Market Wrap: 1st March 2023

Market Wrap: 1st March 2023

Stocks Rally as China Factory Data Lift Sentiment:

  • Hang Seng China stock benchmark advances by almost 4%
  • Treasury yields edge higher, while US dollar weakens


Stocks and currencies rallied in Asia, led by a surge of more than 3% in Hong Kong’s benchmark index, as China’s manufacturing posted its biggest improvement in more than a decade.

An Asian equity benchmark advanced by the most since mid January, while futures for the S&P 500, the Nasdaq 100 and Euro Stoxx 50 all pared losses following a report showing the world’s second-biggest economy is rebounding strongly after Covid restrictions were lifted.

Commodity currencies rose, with the Australian dollar rebounding from a loss, while the offshore yuan strengthened by more than 0.6%. Oil also climbed along with gold.

China’s manufacturing purchasing managers’ index climbed last month to its highest reading since April 2012, while another gauge also improved. The data was released ahead of the country’s annual National People’s Congress, with traders expecting to hear more about Beijing’s economic plans.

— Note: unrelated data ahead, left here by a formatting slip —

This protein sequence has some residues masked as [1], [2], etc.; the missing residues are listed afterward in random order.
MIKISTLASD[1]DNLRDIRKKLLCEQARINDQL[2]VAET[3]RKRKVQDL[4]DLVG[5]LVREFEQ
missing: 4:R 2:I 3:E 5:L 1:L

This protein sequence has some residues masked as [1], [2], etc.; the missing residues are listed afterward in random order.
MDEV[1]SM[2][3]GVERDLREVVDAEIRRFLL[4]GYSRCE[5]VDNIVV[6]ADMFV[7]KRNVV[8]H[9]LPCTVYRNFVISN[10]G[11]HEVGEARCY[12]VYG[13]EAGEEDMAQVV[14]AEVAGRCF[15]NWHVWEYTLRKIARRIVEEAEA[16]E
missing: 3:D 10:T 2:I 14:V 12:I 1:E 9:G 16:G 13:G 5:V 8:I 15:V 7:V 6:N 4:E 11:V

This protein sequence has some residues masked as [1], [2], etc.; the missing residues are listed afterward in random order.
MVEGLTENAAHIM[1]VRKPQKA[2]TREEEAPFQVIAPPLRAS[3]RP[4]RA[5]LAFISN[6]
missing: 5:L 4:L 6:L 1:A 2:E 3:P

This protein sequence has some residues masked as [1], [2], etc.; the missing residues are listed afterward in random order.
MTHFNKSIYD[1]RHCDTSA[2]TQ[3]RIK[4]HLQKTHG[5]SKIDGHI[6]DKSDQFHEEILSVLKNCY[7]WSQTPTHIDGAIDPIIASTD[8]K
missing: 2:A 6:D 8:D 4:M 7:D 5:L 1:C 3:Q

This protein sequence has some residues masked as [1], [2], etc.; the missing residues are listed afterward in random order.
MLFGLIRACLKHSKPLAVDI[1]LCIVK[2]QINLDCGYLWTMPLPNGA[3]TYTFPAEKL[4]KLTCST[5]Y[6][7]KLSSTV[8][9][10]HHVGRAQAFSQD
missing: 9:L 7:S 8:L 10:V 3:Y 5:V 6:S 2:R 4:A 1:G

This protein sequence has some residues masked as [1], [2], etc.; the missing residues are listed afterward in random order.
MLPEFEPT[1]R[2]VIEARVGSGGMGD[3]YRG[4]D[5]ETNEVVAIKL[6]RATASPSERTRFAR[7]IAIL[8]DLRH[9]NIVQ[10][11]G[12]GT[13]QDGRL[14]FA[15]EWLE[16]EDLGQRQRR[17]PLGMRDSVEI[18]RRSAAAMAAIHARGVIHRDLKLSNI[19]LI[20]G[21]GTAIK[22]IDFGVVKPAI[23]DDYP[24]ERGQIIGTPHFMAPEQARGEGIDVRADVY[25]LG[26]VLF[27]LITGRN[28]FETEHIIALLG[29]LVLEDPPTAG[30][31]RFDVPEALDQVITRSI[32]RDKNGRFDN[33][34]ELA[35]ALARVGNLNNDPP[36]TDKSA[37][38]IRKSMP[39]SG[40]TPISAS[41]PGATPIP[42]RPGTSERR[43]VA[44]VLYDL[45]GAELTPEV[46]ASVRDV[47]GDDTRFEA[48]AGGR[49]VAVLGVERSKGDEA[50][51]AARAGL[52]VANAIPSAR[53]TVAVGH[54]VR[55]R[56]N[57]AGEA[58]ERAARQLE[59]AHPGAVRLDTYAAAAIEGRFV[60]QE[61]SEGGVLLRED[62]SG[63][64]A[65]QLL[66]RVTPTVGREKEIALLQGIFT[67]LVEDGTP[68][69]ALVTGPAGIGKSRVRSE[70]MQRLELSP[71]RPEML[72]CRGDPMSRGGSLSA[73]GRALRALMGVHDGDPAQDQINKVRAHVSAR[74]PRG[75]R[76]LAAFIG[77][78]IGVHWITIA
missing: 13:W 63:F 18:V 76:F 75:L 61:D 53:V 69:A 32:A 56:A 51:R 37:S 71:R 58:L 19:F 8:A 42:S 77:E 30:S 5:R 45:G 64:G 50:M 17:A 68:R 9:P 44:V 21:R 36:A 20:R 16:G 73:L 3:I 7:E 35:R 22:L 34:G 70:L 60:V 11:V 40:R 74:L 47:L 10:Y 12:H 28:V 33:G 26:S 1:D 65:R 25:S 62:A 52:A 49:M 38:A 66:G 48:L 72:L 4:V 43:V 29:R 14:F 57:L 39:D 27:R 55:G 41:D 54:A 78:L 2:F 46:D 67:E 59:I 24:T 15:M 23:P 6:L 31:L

“China’s in a relatively good place at the moment relative to other major economies in terms of the easing cycle,” Elizabeth Kwik, Asian equities investment director at abrdn, said on Bloomberg Television. Any growth stimulus signals from the government “will be something good to watch that might come out of the NPC,” she said, referring to the congress.


Wednesday’s rebound marks a reversal from recent weeks, when a re-pricing of peak US rates saw investors sell just about every risk asset. The Hang Seng China Enterprises Index jumped nearly 4% helped by tech and property stocks, rebounding after a loss of more than 11% in February.

The latest data “should keep the yuan on a firm footing” heading into the event, while “commodity currencies such as the Australian dollar may also be buoyed on expectations of a solid Chinese demand recovery,” said Wei Liang Chang, a strategist at DBS Bank Ltd.

A gauge of dollar strength fell and Treasury yields edged higher. Yields on Australian and New Zealand government bonds slipped. 


Bond yields rose in Europe on Tuesday after hot inflation data caused a reassessment of rate expectations, picking up a theme has dominated trading in a month that saw the Federal Reserve signal its intention to ratchet rates higher than the market had been anticipating.

Bond traders no longer view the odds of a Fed rate cut this year as better than-even, a shift from what they were expecting just a month ago.  Market expectations also see the European Central Bank raising rates through February 2024, with a 4% ECB terminal rate fully priced.




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